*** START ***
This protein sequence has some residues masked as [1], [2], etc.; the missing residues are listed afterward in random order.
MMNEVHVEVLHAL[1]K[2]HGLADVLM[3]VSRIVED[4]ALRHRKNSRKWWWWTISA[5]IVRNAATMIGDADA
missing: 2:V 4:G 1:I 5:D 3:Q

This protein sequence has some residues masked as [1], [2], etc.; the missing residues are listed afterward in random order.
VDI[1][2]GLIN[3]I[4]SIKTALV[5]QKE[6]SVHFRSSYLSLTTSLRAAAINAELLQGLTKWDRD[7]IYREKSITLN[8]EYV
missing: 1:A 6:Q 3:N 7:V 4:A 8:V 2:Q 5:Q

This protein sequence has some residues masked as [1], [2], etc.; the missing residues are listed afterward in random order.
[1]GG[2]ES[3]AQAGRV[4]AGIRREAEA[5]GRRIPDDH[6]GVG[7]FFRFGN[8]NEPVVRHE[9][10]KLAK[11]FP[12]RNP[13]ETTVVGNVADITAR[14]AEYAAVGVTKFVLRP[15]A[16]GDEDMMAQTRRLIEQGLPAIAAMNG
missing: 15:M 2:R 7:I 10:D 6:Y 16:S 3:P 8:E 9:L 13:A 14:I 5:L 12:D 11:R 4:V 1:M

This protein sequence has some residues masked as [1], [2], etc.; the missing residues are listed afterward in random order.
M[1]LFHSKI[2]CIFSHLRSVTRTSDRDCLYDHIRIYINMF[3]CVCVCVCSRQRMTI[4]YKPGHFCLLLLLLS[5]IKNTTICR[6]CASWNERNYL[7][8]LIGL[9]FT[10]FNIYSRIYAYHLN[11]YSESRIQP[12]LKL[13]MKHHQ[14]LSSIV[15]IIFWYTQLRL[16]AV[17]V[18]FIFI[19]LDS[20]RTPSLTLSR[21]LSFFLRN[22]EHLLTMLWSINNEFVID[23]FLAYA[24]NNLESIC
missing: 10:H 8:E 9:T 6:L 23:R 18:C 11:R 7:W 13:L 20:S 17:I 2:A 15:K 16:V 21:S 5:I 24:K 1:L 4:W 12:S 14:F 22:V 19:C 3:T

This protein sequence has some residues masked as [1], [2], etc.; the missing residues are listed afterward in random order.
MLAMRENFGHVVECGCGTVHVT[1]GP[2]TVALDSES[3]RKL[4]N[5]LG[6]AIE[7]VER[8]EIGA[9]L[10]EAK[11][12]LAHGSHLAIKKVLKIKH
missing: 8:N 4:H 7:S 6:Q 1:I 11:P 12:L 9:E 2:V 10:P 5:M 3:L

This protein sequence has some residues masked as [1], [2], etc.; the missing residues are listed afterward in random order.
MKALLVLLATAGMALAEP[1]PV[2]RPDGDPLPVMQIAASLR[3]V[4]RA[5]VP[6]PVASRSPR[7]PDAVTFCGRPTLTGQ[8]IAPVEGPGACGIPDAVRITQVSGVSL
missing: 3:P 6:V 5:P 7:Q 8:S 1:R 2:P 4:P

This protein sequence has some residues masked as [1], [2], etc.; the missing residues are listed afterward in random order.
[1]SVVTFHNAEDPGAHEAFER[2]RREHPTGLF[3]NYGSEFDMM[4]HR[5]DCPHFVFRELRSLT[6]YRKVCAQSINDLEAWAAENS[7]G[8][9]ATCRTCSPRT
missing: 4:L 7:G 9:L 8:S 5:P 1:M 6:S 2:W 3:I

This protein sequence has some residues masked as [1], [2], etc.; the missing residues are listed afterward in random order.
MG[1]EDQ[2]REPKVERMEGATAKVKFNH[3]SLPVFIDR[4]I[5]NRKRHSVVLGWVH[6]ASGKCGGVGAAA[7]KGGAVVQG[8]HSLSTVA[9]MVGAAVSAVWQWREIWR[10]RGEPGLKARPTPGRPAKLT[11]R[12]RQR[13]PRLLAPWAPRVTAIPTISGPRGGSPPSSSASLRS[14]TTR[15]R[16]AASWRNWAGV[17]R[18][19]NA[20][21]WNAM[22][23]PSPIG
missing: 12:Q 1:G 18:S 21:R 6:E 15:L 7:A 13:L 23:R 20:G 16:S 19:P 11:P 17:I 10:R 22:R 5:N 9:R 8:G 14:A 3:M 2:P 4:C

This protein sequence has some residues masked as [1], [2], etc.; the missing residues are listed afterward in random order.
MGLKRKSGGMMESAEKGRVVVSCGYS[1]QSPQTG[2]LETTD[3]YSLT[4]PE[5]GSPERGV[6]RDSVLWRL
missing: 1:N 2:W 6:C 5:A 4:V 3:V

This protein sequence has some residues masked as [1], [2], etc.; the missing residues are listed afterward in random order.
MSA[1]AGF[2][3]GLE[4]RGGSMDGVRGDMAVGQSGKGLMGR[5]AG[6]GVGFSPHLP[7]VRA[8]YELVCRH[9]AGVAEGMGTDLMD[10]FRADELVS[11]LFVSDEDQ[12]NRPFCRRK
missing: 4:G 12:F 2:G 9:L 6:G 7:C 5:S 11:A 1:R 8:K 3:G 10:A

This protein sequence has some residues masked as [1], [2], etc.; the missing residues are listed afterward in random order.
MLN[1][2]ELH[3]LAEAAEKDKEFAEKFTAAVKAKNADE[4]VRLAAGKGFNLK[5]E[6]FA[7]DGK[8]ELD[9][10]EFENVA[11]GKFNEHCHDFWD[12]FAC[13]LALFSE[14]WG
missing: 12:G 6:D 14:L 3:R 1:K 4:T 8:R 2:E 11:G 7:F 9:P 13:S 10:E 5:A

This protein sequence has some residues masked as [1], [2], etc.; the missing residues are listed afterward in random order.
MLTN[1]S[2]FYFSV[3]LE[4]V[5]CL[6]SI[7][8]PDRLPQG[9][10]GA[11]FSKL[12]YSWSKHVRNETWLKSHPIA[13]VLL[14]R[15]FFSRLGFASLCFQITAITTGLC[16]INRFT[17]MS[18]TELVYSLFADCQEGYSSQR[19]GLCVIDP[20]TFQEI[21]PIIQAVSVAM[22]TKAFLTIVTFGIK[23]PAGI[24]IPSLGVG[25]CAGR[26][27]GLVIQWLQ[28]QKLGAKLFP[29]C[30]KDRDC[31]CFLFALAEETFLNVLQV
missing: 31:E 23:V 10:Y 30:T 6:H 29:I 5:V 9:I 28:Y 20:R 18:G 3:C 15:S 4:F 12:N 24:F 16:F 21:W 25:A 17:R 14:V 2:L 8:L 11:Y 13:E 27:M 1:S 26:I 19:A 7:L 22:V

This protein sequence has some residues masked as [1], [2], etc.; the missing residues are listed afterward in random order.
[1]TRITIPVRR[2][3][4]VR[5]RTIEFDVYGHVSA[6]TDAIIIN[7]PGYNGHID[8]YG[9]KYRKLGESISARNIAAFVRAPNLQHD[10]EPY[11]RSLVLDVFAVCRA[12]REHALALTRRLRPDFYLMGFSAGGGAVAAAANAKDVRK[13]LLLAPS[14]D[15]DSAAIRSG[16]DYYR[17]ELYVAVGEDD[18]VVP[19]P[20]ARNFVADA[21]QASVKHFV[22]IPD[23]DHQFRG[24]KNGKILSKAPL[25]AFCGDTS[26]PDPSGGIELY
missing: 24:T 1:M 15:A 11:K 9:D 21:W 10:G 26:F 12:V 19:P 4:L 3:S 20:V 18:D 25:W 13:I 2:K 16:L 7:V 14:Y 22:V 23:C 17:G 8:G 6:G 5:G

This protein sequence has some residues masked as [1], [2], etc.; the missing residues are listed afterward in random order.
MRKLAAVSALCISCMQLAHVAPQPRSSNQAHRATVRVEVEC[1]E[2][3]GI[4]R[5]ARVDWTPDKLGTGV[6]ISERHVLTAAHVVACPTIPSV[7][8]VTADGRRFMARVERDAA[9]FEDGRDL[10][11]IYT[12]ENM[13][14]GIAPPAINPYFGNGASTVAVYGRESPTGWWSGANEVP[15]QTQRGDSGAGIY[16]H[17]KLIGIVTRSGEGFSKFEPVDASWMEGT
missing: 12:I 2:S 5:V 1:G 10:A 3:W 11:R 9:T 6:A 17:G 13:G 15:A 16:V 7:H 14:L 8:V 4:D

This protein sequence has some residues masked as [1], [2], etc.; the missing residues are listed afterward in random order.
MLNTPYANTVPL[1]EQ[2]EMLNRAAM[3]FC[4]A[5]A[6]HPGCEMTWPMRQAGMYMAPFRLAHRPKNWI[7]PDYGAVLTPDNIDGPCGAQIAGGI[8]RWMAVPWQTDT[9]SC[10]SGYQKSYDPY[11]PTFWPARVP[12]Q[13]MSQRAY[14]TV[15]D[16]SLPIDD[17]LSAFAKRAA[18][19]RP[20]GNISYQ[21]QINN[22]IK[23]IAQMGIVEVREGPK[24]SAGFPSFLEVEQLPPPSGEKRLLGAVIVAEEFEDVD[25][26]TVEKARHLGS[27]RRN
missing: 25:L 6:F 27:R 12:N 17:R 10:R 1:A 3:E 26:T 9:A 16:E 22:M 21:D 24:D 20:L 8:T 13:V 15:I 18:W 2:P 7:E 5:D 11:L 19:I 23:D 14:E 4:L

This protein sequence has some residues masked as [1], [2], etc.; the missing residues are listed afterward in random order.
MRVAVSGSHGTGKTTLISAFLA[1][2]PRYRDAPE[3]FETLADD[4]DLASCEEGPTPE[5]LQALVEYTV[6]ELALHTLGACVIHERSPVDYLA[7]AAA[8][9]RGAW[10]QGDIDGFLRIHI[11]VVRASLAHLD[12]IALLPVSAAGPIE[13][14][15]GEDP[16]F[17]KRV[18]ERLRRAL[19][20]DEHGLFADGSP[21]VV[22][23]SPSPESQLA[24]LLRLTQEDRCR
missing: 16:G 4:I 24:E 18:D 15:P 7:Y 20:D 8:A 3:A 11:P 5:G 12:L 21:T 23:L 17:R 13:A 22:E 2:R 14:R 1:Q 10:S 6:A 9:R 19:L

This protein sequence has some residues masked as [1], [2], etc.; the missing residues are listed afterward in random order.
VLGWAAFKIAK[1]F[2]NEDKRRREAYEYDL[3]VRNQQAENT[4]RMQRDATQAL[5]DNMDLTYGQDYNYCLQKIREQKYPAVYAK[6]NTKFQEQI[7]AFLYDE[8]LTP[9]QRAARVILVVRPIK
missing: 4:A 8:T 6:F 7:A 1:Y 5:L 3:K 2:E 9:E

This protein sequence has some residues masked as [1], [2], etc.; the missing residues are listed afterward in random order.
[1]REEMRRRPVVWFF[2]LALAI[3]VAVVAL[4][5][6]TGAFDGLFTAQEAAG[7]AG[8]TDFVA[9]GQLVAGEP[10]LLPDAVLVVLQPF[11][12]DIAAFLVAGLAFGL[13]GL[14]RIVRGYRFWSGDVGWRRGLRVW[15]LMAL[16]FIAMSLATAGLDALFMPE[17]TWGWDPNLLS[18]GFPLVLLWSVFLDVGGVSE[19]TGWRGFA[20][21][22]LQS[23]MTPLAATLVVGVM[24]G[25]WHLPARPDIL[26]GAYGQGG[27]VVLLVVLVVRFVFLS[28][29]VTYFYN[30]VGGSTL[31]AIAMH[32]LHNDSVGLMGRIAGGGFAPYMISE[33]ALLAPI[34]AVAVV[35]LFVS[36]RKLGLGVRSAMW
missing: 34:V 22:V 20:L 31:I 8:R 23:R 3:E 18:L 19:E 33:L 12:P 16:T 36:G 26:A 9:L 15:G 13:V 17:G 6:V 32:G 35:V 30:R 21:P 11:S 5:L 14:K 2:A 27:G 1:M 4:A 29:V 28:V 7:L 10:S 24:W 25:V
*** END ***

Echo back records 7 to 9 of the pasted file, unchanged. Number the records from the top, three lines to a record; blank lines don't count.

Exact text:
This protein sequence has some residues masked as [1], [2], etc.; the missing residues are listed afterward in random order.
[1]SVVTFHNAEDPGAHEAFER[2]RREHPTGLF[3]NYGSEFDMM[4]HR[5]DCPHFVFRELRSLT[6]YRKVCAQSINDLEAWAAENS[7]G[8][9]ATCRTCSPRT
missing: 4:L 7:G 9:L 8:S 5:P 1:M 6:S 2:W 3:I

This protein sequence has some residues masked as [1], [2], etc.; the missing residues are listed afterward in random order.
MG[1]EDQ[2]REPKVERMEGATAKVKFNH[3]SLPVFIDR[4]I[5]NRKRHSVVLGWVH[6]ASGKCGGVGAAA[7]KGGAVVQG[8]HSLSTVA[9]MVGAAVSAVWQWREIWR[10]RGEPGLKARPTPGRPAKLT[11]R[12]RQR[13]PRLLAPWAPRVTAIPTISGPRGGSPPSSSASLRS[14]TTR[15]R[16]AASWRNWAGV[17]R[18][19]NA[20][21]WNAM[22][23]PSPIG
missing: 12:Q 1:G 18:S 21:R 6:E 15:L 7:A 13:L 23:R 20:G 16:S 19:P 11:P 17:I 10:R 22:R 5:N 9:R 8:G 14:A 3:M 2:P 4:C

This protein sequence has some residues masked as [1], [2], etc.; the missing residues are listed afterward in random order.
MGLKRKSGGMMESAEKGRVVVSCGYS[1]QSPQTG[2]LETTD[3]YSLT[4]PE[5]GSPERGV[6]RDSVLWRL
missing: 1:N 2:W 6:C 5:A 4:V 3:V